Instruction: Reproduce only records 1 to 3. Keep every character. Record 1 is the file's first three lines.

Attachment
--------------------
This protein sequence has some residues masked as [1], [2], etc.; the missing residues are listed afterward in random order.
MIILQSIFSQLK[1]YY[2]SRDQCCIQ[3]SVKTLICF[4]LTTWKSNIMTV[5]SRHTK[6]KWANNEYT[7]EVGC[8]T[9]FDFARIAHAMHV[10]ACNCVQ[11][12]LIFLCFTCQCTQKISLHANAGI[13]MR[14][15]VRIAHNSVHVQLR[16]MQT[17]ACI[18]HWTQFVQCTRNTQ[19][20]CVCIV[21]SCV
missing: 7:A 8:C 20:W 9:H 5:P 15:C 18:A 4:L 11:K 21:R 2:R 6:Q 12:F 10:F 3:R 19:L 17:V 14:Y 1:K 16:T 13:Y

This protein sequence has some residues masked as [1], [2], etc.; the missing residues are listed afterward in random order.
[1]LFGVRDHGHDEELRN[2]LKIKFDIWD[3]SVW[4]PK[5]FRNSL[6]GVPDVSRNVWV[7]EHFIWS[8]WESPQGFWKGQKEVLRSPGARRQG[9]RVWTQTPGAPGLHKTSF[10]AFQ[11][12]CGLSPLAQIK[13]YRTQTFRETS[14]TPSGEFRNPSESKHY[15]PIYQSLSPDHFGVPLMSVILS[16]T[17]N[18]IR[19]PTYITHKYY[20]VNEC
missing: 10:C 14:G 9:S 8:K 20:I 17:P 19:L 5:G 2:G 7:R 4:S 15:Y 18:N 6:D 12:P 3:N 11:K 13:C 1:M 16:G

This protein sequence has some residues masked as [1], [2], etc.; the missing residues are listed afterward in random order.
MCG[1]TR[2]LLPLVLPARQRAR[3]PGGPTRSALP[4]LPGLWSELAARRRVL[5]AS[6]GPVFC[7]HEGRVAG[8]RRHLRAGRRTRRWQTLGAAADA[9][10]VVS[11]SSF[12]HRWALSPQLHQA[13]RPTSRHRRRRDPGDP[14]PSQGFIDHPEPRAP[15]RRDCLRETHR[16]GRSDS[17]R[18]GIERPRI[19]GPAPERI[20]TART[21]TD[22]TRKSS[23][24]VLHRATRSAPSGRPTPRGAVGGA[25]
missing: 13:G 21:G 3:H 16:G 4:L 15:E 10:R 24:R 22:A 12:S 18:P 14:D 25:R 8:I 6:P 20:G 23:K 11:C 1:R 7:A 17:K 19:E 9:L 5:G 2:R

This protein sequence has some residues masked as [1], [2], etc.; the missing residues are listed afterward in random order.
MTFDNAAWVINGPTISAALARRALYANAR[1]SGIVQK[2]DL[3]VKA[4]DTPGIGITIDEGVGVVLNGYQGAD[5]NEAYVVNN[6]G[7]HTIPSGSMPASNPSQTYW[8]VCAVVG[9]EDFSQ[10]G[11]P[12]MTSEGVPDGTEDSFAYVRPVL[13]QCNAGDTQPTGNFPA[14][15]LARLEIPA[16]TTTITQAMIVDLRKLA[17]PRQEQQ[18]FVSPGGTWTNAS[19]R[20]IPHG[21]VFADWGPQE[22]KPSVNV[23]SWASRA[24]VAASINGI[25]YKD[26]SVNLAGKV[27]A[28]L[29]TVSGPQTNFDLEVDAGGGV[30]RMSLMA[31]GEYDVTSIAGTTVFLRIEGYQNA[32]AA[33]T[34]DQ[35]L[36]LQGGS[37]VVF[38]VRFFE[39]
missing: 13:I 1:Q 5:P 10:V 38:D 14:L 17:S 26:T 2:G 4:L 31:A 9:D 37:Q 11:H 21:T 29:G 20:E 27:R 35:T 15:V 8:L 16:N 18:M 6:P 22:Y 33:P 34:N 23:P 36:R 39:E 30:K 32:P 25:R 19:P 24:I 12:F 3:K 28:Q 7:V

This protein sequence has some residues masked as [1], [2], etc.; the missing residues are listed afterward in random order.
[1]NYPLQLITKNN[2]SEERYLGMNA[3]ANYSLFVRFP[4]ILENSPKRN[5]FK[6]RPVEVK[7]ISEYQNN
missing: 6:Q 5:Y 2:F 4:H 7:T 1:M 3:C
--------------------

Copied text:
This protein sequence has some residues masked as [1], [2], etc.; the missing residues are listed afterward in random order.
MIILQSIFSQLK[1]YY[2]SRDQCCIQ[3]SVKTLICF[4]LTTWKSNIMTV[5]SRHTK[6]KWANNEYT[7]EVGC[8]T[9]FDFARIAHAMHV[10]ACNCVQ[11][12]LIFLCFTCQCTQKISLHANAGI[13]MR[14][15]VRIAHNSVHVQLR[16]MQT[17]ACI[18]HWTQFVQCTRNTQ[19][20]CVCIV[21]SCV
missing: 7:A 8:C 20:W 9:H 5:P 15:C 18:A 4:L 11:K 21:R 2:R 6:Q 12:F 10:F 3:R 19:L 17:V 14:Y 1:K 16:T 13:Y

This protein sequence has some residues masked as [1], [2], etc.; the missing residues are listed afterward in random order.
[1]LFGVRDHGHDEELRN[2]LKIKFDIWD[3]SVW[4]PK[5]FRNSL[6]GVPDVSRNVWV[7]EHFIWS[8]WESPQGFWKGQKEVLRSPGARRQG[9]RVWTQTPGAPGLHKTSF[10]AFQ[11][12]CGLSPLAQIK[13]YRTQTFRETS[14]TPSGEFRNPSESKHY[15]PIYQSLSPDHFGVPLMSVILS[16]T[17]N[18]IR[19]PTYITHKYY[20]VNEC
missing: 10:C 14:G 9:S 8:K 20:I 17:P 19:L 5:G 2:G 7:R 4:S 15:Y 18:N 6:D 12:P 3:N 11:K 13:C 1:M 16:G

This protein sequence has some residues masked as [1], [2], etc.; the missing residues are listed afterward in random order.
MCG[1]TR[2]LLPLVLPARQRAR[3]PGGPTRSALP[4]LPGLWSELAARRRVL[5]AS[6]GPVFC[7]HEGRVAG[8]RRHLRAGRRTRRWQTLGAAADA[9][10]VVS[11]SSF[12]HRWALSPQLHQA[13]RPTSRHRRRRDPGDP[14]PSQGFIDHPEPRAP[15]RRDCLRETHR[16]GRSDS[17]R[18]GIERPRI[19]GPAPERI[20]TART[21]TD[22]TRKSS[23][24]VLHRATRSAPSGRPTPRGAVGGA[25]
missing: 13:G 21:G 3:H 16:G 4:L 15:E 10:R 24:R 22:A 12:S 18:P 14:D 25:R 8:I 6:P 20:G 23:K 11:C 1:R 7:A 17:K 19:E 9:L 5:G 2:R